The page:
There are many angles to this story. In a nutshell, the Center is suing a branch of the U.S. Government, called the Bureau of Ocean Energy Management, saying their assessment of the risks and benefits of awarding new leases on the Outer Continental Shelf did was not proper. If you haven't heard of the Bureau of Ocean Energy Management, it's the former "Minerals Management Service" (MMS) disgraced by the BP Deepwater Horizon drilling accident (and so renamed).
The Center for Sustainable Economy says the BOEM simply presumed America should sell off huge areas for oil and gas drilling in the Gulf of Mexico and the high Arctic above Alaska, to make a buck and bolster big oil. The BOEM, and the EPA, did not consider the true risks, the suit says. And here is the novel argument: the agencies did not consider the benefits of leaving those fossil fuels in the ground. Just consider the climate costs of burning those fuels for example - $60 billion dollars in damages from Hurricane Sandy alone, with more to come.
The group also wants the government to weigh the advantages of saving these resources for future generations. As though we give a damn about our kids and grandkids, and what they might need, instead of driving around pointlessly now.
IS BIG OIL A PONZI SCHEME?
What I found fascinating was guest John Talberth's calculation these leases might have been awarded in part to bolster the stock price of major oil and gas companies. Even if the resources are not developed for some years, the alleged oil and gas go on the big corporate books as assets, keeping stock prices high.
Oil will end eventually. And public pressure due to climate damage might bring that day sooner than later. But the companies need to keep the fascade that oil exploration and development will go on forever, to keep the Ponzi scheme going.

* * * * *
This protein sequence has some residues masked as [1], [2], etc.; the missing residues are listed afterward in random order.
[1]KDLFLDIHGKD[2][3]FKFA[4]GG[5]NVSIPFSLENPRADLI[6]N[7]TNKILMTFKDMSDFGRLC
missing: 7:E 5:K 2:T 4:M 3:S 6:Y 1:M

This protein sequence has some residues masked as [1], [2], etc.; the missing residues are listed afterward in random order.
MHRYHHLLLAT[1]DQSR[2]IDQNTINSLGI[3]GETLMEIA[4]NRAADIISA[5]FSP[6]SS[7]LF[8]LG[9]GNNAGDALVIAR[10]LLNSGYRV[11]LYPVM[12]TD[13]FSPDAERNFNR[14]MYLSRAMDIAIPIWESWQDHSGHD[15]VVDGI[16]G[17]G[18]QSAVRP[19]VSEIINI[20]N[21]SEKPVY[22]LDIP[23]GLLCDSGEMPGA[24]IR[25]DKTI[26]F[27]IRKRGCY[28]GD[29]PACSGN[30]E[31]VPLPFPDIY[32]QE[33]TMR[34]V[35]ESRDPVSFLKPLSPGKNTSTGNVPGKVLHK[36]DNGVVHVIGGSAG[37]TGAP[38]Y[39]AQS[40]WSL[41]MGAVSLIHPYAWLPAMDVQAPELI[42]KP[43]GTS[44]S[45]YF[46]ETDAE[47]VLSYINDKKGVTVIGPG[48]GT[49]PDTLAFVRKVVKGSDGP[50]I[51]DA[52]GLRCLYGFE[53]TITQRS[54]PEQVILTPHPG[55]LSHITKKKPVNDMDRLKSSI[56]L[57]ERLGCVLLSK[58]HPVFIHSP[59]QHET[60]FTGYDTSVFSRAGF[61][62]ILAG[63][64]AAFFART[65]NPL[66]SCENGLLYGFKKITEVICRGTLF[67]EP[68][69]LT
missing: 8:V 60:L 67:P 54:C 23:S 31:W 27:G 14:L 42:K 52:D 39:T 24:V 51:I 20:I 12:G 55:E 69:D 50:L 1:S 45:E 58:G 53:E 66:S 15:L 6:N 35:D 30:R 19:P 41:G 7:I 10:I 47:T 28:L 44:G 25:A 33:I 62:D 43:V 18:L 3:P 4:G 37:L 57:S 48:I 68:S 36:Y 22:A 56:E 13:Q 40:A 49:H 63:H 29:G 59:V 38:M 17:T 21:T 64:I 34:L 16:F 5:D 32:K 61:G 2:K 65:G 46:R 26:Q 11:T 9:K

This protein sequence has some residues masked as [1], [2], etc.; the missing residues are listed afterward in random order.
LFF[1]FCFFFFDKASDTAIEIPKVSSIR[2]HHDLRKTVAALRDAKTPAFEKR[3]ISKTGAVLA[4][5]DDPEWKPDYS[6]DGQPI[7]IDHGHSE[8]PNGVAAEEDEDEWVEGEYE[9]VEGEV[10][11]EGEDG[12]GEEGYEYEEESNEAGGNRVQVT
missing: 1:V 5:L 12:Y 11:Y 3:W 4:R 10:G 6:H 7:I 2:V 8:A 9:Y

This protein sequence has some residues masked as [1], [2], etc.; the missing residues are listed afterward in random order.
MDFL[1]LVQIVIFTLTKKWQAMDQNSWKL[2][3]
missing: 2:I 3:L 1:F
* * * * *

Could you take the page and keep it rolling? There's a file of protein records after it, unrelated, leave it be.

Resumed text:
I also dig up possible corruption by the House leader pushing this oil drilling, none other than former Vice Presidential candidate Paul Ryan. The report by the Congressional Budget Office, and released August 9, 2012, was requested by Ryan analyzed a proposal to open both Outer Continental Shelf areas, but also ANWR (Arctic National Wildlife Refuge).
Look here at Climate Progress blog for the details of Paul Ryan's connections to the dirty fossil fuel industry. And here. By the way, Paul Ryan is also a global warming denier.
Here is the industry's take on this lawsuit, as found in Refinery News.
Keep in mind some of the proposed drilling areas are in the Arctic, in the Chuckchi and Beaufort Seas, where no possible solution could be found for an accident like the Deepwater Horizon. The Arctic would hold on to the oil mess almost forever. The drill sites are shown, in government maps, to be within the ice fields needed by both polar bears and aboriginal Inuit hunting. What could go wrong?
Details of the Bureau of Ocean Energy Management plan are here.
The maps show giant areas for the "Proposed Final Program Areas" - two of which are in the Arctic, including the Chukchi Sea and the Beaufort Sea. All of the proposed drill areas appear to be within the area described as "Polar Bear Critical Habitat - Seaward Extent". Many are also within the area shown as ""Subsistence, High Use" (I presume by aboriginal people).
Join us again next week for more Radio Ecoshock, for more reporting from around the world. Thank you for listening.
Some show music provided by Vastmandana at soundclick.com. We'll go out with a bit of a new song from Kukulcan "Mother Nature, Mother Earth"
Tuesday, January 22, 2013
Can We Avoid Collapse?
Posted by Alex Smith at 10:51 AM
Labels: arctic, australia, climate, climate change, collapse, ecology, economy, energy, environment, fires, forest, global warming, oceans, oil, population, radio, radio ecoshock, risks, science, Tasmania